is a crowdfunding website which sounded like a pretty neat idea at the start. After all, for years we’ve been hearing people complain about how Kickstarter isn’t about “investing” in projects. In many ways, the popular site is utilized like a very early pre-ordering option. Fig gives people the chance to legitimately invest in a game they have faith in and (eventually) see a return on that investment when the title launches. Yet, that cool concept alone has not propelled Fig into superstardom. Instead of making a name for itself immediately alongside Kickstarter and Indiegogo, it already appears to have fallen by the wayside as something only niche, extra-obsessed fans of crowdfunding still care about.

But how did this happen? Weren’t people clamoring for a real shot at getting something back for their monetary contributions in an investment-style fashion? Yes, some folks were, but it appears that the reality does not mesh with the concept many had in mind. launched with the ability for accredited investors to drop funds into their projects from an actual investor angle. Anyone who was not an accredited investor could still pledge, but would be deemed a “fan” and only receive the reward tier gift and nothing more. There’s no doubt that there are accredited investors out there looking to break into the game scene, but they may not number in as high amounts as Fig expected. Or, perhaps investors, once scorned, move elsewhere.


By the end of their inaugural campaign, Outer Wilds, Fig had received $75,000 in funding from investors. But that’s not the whole story. You see, they capped the potential funds from investors at that fee (something we’d probably never see if Kickstarter implemented similar measures). With that said, Fig received $925,000 worth of expressed investor interest for the game. All of this money simply was not allowed to funnel into the campaign. In the end, Outer Wilds found itself stuffed full of investor cash but just very slowly crawling toward its $125,000 funding goal. Regular backers had to pick up that $50,000 difference. They did by the end, but just barely, resulting in a project which just skirted by with a 101% funding rate.

Where did all that immense interest from investors go when Anchors in the Drift launched? I can’t say for sure, but it seems like the excitement surrounding Fig had all but deflated at this point. Unfortunately, I did not take note of the total amount of funding investors were allowed to drop on this project, it appears that they never did reach their cap. $102,000 in funding is a slightly odd place to put a cap in my opinion if that was it, anyway. Also, given the fact that Outer Wilds accepted 60% of backing from investors, it would seem downright odd for Anchors in the Drift to force just 20% of its funding from investment. Whatever the case may be, there’s no doubt I will be far more vigilant about record keeping with future Fig projects.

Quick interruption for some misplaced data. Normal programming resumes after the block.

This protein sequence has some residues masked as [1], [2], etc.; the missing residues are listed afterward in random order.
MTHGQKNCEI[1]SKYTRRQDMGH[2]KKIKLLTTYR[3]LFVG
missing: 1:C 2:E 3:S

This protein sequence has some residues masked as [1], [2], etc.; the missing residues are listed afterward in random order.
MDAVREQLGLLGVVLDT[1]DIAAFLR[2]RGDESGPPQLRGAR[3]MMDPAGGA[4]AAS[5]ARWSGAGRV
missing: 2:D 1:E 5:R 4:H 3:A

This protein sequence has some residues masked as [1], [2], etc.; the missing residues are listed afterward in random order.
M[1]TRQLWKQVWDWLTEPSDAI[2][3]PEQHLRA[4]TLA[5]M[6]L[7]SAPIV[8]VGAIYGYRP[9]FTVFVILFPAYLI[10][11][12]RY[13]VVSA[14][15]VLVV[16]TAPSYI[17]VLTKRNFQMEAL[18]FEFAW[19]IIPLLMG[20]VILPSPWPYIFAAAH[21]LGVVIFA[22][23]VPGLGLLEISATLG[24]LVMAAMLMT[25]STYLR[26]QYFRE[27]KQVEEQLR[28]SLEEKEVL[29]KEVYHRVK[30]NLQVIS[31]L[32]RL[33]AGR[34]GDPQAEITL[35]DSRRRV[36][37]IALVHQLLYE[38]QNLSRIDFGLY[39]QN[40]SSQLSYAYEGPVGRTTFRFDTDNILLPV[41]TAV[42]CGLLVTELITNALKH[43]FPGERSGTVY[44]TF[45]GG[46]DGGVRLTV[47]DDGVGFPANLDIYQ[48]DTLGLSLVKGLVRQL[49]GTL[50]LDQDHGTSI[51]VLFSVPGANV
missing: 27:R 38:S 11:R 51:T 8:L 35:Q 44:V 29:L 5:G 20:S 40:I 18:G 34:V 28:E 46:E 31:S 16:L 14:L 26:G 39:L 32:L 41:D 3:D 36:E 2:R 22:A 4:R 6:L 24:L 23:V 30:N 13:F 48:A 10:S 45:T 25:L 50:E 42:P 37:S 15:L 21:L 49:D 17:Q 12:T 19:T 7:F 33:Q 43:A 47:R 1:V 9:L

One of the most unfortunate — and downright worrisome — aspect of the campaign may have been simply that regular old backers did not show up in force for the campaign. In total, Anchors in the Drift received $5,000 in funding from those folks. This, despite the fact that 5th Cell is a known developer with a fanbase. Where are the everyday backers? Did they decide it wasn’t worth the effort to signup and start using yet another crowdfunding service? That’s definitely possible. Were they simply bored by the idea of this game? Maybe! Is it possible that they actually didn’t realize that Fig was open to them as well as investors? I have a feeling that all three of these possibilities played into why there was not more support from this group for the game.

The last point is something that Fig needs to work on. Their messaging has made its way out there via a variety of big gaming sites. Still, most pitch their stories about Fig in the same way: “Fig’s a new crowdfunding site with actual investment opportunities” or some such tends to be the general focus. Indeed, this is the most noteworthy aspect about Fig. But it may impress upon people the idea that you have to be an investor before you can utilize the site at all. We know that’s not the case, but some may have interpreted these news blurbs in that fashion. Fig may not be doing themselves any better with their latest announcement.


Fig took this week not to acknowledge Anchors in the Drift’s failure but re-announce information that they’ve been saying since the site went live. They will soon allow unaccredited investors to participate in the investing side of things on their platform. What’s newsworthy about this is they revealed that this functionality will be available just in time for the next project on Fig this December. What does this mean exactly? Well, it’s actually not as cool as it sounds (and this is another unfortunate, if inevitable reality for Fig).